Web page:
Throughout the past decade, I have struggled to find an endocrinologist who has supported my health in a way that positively impacted my quality of life. My doctors were excellent at keeping me out of the emergency room, but they didn’t seem to have answers when I asked them what was best for me to eat, how to exercise, or how to feel about living with a chronic disease. Thus my journey to learn these answers for myself began. I went to university to learn about nutrition, became a certified yoga teacher, and got a job as a personal trainer.
At this point in my career, I have been a patient for far longer than I have been in training to become a provider. Medical school is challenging in a variety of ways. On days that I find myself down because of academic performance, I try to use my perspective to remind myself what I believe makes a good physician. Is it that I have every side effect of a drug memorized and have to take twenty seconds to check it on my phone, or is it that I’ll be able to have a conversation with my patients that makes them feel inspired towards their own health? I am determined to become the type of physician who can empower their patients to seek optimal health and have the experience and knowledge needed to provide answers for them along the way.
Accepted: Can you share your top three MCAT tips?
Hannah: Practice tests, practice tests, practice tests! Do as many as you can get your hands on. I don’t recommend taking them all timed, do some and study as you go. Getting used to the question type and question formatting can be very beneficial. I didn’t spend enough time studying for the MCAT, a little under two months, and I truly think it was the practice tests that helped me pull it together so quickly. That being said I recommend taking more than two months to study for it if possible. Mentally prepare yourself to walk in on test day with confidence of succeeding. Above all else, believe in yourself.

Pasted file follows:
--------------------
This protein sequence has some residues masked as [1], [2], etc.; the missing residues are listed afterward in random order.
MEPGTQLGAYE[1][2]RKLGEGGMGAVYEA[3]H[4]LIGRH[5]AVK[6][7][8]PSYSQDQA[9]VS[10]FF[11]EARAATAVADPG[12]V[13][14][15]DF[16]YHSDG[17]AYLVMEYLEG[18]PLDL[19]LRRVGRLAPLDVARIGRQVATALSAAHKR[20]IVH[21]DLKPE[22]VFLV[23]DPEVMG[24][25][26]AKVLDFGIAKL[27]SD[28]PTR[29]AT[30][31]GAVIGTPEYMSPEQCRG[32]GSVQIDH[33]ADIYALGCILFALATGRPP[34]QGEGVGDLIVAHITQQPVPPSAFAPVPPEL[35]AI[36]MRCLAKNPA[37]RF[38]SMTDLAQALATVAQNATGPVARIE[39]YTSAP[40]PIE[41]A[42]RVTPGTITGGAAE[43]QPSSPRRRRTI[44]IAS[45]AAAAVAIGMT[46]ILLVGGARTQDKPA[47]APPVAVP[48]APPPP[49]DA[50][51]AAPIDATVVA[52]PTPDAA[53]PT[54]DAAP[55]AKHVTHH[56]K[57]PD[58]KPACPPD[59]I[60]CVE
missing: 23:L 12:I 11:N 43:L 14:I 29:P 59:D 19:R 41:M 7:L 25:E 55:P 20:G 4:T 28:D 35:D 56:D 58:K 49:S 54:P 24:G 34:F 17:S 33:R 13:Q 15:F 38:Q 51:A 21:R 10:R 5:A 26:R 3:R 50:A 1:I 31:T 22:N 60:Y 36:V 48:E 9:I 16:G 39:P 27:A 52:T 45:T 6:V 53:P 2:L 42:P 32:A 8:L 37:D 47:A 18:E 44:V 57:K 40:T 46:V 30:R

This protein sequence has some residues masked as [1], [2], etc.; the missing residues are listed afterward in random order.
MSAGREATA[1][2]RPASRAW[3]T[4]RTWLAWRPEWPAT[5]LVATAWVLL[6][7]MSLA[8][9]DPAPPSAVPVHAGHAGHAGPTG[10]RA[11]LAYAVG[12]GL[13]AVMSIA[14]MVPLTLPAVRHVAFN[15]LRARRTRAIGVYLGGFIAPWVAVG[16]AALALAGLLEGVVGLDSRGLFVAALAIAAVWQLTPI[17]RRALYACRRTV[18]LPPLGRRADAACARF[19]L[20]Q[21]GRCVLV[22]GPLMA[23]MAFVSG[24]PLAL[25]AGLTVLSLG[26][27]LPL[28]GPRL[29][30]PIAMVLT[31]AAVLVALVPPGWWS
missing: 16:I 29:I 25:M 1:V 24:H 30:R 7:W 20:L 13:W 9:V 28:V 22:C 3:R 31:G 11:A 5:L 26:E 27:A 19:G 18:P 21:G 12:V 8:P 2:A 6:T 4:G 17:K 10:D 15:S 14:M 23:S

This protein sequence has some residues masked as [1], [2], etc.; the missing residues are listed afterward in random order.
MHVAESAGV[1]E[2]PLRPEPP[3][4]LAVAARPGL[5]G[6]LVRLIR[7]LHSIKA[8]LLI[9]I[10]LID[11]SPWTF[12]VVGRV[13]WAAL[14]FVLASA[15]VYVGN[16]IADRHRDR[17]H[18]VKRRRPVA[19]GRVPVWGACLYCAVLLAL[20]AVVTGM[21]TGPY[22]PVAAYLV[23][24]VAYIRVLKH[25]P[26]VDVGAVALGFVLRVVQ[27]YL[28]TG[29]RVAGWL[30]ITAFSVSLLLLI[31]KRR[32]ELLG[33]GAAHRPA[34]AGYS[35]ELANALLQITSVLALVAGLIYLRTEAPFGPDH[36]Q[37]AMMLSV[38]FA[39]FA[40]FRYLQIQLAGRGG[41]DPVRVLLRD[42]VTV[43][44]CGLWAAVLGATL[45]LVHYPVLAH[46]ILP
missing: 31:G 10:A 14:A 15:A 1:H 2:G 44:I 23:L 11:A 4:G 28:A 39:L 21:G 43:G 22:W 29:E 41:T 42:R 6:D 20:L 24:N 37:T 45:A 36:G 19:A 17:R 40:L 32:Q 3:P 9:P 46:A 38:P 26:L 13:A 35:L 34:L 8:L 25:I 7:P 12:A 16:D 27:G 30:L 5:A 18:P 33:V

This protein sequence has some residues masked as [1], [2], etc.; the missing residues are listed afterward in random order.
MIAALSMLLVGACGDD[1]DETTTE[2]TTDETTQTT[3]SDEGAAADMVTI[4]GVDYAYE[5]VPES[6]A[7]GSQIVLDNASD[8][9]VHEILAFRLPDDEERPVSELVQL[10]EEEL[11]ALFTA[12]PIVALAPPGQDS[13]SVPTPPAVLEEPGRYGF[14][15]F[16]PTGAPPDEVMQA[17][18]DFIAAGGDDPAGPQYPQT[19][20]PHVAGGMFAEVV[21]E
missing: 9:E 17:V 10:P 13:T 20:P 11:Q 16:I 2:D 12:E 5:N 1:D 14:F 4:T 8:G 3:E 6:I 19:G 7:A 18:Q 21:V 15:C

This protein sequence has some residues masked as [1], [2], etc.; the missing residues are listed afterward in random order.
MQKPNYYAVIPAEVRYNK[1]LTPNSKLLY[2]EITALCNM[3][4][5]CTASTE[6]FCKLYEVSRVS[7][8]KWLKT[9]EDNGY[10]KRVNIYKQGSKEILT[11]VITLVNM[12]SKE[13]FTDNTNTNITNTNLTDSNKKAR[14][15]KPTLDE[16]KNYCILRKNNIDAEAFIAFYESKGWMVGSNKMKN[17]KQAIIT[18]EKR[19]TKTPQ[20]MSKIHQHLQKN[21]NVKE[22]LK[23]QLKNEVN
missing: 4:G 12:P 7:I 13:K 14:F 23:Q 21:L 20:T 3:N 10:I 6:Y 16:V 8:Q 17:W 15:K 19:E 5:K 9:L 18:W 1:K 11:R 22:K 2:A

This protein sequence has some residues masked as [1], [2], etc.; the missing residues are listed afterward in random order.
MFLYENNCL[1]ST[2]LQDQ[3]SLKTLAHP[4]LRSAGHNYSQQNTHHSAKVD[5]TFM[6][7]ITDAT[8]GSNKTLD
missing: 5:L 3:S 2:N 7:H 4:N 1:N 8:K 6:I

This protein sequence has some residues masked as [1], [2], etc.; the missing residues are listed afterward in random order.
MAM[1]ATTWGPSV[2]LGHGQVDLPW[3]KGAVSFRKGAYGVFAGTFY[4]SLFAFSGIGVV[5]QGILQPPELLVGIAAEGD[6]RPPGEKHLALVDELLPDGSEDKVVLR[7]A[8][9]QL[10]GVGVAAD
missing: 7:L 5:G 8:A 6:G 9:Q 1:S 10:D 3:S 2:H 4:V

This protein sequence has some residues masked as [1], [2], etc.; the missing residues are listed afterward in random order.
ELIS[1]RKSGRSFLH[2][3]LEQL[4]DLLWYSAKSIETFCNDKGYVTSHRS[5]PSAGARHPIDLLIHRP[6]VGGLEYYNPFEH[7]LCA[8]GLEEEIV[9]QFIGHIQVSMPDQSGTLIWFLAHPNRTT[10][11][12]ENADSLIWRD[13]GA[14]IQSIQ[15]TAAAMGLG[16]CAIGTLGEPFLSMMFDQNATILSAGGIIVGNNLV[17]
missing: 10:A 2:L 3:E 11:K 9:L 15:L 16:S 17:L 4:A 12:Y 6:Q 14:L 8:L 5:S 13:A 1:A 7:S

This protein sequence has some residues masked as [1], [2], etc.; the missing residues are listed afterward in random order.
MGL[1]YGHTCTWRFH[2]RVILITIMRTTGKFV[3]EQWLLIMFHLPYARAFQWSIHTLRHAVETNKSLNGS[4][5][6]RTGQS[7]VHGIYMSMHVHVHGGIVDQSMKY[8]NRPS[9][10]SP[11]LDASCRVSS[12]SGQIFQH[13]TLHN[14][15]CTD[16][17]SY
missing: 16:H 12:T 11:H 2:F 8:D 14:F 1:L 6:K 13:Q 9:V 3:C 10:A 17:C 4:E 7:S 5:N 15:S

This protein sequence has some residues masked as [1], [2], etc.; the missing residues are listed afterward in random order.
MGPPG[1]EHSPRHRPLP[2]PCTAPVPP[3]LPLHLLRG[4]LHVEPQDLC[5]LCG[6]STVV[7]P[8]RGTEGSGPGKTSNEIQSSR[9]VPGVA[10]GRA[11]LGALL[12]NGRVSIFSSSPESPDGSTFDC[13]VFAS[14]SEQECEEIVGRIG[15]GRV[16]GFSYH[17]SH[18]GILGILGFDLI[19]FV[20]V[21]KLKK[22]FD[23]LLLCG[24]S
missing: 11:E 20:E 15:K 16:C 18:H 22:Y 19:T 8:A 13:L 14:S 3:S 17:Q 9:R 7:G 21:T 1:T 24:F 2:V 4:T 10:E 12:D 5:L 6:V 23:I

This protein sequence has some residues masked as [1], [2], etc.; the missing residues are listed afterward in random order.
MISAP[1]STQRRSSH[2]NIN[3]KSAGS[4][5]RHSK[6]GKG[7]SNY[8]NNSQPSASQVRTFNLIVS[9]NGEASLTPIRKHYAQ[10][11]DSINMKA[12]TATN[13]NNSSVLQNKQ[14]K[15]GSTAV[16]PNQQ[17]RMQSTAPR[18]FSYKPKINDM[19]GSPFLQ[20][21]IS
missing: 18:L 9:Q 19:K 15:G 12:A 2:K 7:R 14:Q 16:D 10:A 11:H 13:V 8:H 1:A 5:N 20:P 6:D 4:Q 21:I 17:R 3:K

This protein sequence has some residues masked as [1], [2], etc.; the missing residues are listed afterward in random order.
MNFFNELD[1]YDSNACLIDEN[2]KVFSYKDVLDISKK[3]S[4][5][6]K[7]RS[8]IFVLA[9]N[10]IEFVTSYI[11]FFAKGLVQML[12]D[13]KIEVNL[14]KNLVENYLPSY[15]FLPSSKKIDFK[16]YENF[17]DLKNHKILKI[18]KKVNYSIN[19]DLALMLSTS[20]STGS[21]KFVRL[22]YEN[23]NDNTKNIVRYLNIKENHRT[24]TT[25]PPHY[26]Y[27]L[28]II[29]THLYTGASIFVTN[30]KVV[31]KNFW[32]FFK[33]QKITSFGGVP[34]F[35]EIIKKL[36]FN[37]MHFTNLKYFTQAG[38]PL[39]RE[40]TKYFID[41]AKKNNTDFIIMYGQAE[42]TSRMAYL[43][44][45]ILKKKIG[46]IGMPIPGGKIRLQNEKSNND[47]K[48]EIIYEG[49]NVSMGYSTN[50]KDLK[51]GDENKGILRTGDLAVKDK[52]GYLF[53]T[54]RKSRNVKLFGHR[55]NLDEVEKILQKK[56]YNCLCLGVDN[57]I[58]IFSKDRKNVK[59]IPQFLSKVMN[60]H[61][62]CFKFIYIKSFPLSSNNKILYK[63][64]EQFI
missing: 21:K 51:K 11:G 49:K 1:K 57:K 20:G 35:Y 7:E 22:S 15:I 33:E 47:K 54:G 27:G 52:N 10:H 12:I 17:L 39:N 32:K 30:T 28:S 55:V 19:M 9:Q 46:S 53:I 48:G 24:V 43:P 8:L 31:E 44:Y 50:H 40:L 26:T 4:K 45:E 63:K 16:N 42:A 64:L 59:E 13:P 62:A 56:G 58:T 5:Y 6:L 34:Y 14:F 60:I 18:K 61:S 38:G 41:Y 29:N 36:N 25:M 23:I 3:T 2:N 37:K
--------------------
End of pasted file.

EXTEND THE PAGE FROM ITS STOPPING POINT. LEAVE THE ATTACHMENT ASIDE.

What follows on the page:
Accepted: Lastly, what advice would you give to a student on how to get accepted to medical school?
Hannah: Applying to medical school can be a stressful and even scary experience. We hold a lot on the line as we detail our dreams and entire life’s work into a single application to send to a school. Writing a personal statement takes an incredible amount of self-reflection and can be gut wrenching. My main advice is simply don’t let anyone tell you that you can’t do it. If it’s something you truly want and you’re sure of it, then it is possible, you just have to work for it. I believe that medical school is not about being smart enough, it’s about being motivated enough. I recommend a logical approach: look at schools’ acceptance statistics and apply to schools that your GPA and MCAT scores most closely match with. Research the difference between MDs and DOs and apply to a program that best fits your philosophy of practice. Additionally, I think it’s a great idea to have someone trustworthy read and edit all that you submit. Applications are far too much work to have a typo halt your acceptance. Lastly, be confident in your ability to make your dreams happen. I’ve learned that medical school is only possible with confidence and a strong belief in yourself. That has been one of the biggest lessons for me along this journey.
You can follow Hannah’s journey by checking out her blog The Keto Life, or by following her Facebook group T1D Pre-Med Students or T1D Med Students. Thank you Hannah for sharing your fascinating story with us – we wish you much success!